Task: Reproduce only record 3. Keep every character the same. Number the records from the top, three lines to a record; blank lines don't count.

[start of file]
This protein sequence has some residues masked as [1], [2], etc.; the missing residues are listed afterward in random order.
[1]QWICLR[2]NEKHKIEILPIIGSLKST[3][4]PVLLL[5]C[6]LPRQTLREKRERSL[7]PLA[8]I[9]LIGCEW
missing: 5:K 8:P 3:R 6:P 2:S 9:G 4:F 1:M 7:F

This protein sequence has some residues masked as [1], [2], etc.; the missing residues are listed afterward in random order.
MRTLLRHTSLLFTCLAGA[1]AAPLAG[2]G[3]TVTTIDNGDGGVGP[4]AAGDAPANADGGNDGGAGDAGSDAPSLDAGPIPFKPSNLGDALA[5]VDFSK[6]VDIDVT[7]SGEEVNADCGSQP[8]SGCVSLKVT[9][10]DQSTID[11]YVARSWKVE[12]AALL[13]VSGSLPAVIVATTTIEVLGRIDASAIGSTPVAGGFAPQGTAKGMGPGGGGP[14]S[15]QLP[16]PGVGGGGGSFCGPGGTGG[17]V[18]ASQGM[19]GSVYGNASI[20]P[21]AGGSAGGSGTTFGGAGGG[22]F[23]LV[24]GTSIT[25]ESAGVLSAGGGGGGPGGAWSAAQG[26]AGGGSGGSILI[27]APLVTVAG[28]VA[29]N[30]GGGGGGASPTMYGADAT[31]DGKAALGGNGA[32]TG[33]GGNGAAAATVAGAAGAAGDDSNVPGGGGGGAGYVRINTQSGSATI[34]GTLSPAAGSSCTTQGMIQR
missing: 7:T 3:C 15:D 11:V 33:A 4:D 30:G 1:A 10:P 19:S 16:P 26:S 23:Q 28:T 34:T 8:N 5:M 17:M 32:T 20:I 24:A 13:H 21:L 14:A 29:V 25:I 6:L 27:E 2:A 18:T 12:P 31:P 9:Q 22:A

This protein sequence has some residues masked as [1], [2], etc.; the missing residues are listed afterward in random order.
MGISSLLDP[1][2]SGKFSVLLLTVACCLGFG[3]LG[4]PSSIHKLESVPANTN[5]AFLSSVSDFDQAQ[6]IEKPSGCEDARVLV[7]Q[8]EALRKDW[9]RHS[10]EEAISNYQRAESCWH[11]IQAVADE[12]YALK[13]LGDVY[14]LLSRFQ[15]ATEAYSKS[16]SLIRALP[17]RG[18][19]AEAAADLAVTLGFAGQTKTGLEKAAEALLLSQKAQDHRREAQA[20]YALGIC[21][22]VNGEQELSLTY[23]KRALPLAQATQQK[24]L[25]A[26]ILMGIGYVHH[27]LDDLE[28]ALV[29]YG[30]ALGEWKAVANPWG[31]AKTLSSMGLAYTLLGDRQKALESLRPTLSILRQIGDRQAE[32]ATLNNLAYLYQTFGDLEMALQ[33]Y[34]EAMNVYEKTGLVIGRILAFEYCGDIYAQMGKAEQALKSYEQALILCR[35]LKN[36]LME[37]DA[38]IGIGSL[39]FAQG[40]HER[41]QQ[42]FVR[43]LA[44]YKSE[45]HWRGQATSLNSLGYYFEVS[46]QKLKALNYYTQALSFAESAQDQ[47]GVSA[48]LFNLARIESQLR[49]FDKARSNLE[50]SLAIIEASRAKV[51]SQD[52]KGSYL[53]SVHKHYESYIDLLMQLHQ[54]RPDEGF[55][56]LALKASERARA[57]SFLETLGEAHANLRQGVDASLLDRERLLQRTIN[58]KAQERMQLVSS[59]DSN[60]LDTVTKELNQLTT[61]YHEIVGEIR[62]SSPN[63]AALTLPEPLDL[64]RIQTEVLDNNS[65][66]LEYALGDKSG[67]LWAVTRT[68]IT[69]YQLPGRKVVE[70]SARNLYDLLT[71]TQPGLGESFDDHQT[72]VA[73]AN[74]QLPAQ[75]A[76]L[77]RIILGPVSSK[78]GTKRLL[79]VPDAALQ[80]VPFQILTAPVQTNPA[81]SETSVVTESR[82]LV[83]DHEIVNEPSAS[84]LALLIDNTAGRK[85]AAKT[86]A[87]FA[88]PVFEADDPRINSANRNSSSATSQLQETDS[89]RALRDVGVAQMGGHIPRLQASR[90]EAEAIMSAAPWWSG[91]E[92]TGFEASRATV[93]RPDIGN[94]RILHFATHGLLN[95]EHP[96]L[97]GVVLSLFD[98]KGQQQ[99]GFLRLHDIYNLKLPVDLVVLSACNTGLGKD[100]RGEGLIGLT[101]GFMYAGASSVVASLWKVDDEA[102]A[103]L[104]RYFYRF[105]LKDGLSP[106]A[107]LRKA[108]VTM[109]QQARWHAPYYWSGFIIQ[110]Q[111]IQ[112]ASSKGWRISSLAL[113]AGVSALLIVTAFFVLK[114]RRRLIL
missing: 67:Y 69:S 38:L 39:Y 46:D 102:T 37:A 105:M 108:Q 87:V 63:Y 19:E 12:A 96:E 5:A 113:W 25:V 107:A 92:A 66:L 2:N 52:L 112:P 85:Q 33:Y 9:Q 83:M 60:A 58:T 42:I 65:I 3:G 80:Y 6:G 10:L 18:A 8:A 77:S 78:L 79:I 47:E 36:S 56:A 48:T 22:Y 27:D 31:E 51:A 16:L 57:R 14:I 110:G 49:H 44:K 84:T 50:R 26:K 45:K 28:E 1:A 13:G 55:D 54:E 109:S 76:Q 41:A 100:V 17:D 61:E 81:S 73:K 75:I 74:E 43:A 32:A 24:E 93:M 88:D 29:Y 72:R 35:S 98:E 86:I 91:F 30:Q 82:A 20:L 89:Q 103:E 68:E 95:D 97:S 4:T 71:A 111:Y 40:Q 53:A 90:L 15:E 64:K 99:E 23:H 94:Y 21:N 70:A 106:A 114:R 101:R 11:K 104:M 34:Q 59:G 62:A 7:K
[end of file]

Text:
This protein sequence has some residues masked as [1], [2], etc.; the missing residues are listed afterward in random order.
MGISSLLDP[1][2]SGKFSVLLLTVACCLGFG[3]LG[4]PSSIHKLESVPANTN[5]AFLSSVSDFDQAQ[6]IEKPSGCEDARVLV[7]Q[8]EALRKDW[9]RHS[10]EEAISNYQRAESCWH[11]IQAVADE[12]YALK[13]LGDVY[14]LLSRFQ[15]ATEAYSKS[16]SLIRALP[17]RG[18][19]AEAAADLAVTLGFAGQTKTGLEKAAEALLLSQKAQDHRREAQA[20]YALGIC[21][22]VNGEQELSLTY[23]KRALPLAQATQQK[24]L[25]A[26]ILMGIGYVHH[27]LDDLE[28]ALV[29]YG[30]ALGEWKAVANPWG[31]AKTLSSMGLAYTLLGDRQKALESLRPTLSILRQIGDRQAE[32]ATLNNLAYLYQTFGDLEMALQ[33]Y[34]EAMNVYEKTGLVIGRILAFEYCGDIYAQMGKAEQALKSYEQALILCR[35]LKN[36]LME[37]DA[38]IGIGSL[39]FAQG[40]HER[41]QQ[42]FVR[43]LA[44]YKSE[45]HWRGQATSLNSLGYYFEVS[46]QKLKALNYYTQALSFAESAQDQ[47]GVSA[48]LFNLARIESQLR[49]FDKARSNLE[50]SLAIIEASRAKV[51]SQD[52]KGSYL[53]SVHKHYESYIDLLMQLHQ[54]RPDEGF[55][56]LALKASERARA[57]SFLETLGEAHANLRQGVDASLLDRERLLQRTIN[58]KAQERMQLVSS[59]DSN[60]LDTVTKELNQLTT[61]YHEIVGEIR[62]SSPN[63]AALTLPEPLDL[64]RIQTEVLDNNS[65][66]LEYALGDKSG[67]LWAVTRT[68]IT[69]YQLPGRKVVE[70]SARNLYDLLT[71]TQPGLGESFDDHQT[72]VA[73]AN[74]QLPAQ[75]A[76]L[77]RIILGPVSSK[78]GTKRLL[79]VPDAALQ[80]VPFQILTAPVQTNPA[81]SETSVVTESR[82]LV[83]DHEIVNEPSAS[84]LALLIDNTAGRK[85]AAKT[86]A[87]FA[88]PVFEADDPRINSANRNSSSATSQLQETDS[89]RALRDVGVAQMGGHIPRLQASR[90]EAEAIMSAAPWWSG[91]E[92]TGFEASRATV[93]RPDIGN[94]RILHFATHGLLN[95]EHP[96]L[97]GVVLSLFD[98]KGQQQ[99]GFLRLHDIYNLKLPVDLVVLSACNTGLGKD[100]RGEGLIGLT[101]GFMYAGASSVVASLWKVDDEA[102]A[103]L[104]RYFYRF[105]LKDGLSP[106]A[107]LRKA[108]VTM[109]QQARWHAPYYWSGFIIQ[110]Q[111]IQ[112]ASSKGWRISSLAL[113]AGVSALLIVTAFFVLK[114]RRRLIL
missing: 67:Y 69:S 38:L 39:Y 46:D 102:T 37:A 105:M 108:Q 87:V 63:Y 19:E 12:A 96:E 5:A 113:W 25:V 107:A 92:A 66:L 2:N 52:L 112:P 85:Q 33:Y 9:Q 83:M 60:A 58:T 42:I 65:I 3:G 80:Y 6:G 10:L 18:A 8:A 77:S 78:L 79:I 47:E 36:S 56:A 48:T 22:Y 27:D 31:E 51:A 16:L 57:R 14:I 110:G 49:H 44:K 84:T 50:R 26:K 45:K 28:E 1:A 13:G 55:D 54:E 109:S 76:Q 41:A 100:V 17:D 61:E 81:S 73:K 75:I 74:E 43:A 32:A 24:E 93:M 88:D 29:Y 72:R 35:S 98:E 86:I 91:F 30:Q 82:A 20:L 89:Q 103:E 68:E 95:D 97:S 4:T 71:A 111:Y 40:Q 53:A 90:L 15:E 64:K 99:E 23:H 94:Y 21:N 70:A 106:A 114:R 101:R 11:K 104:M 34:Q 59:G 62:A 7:K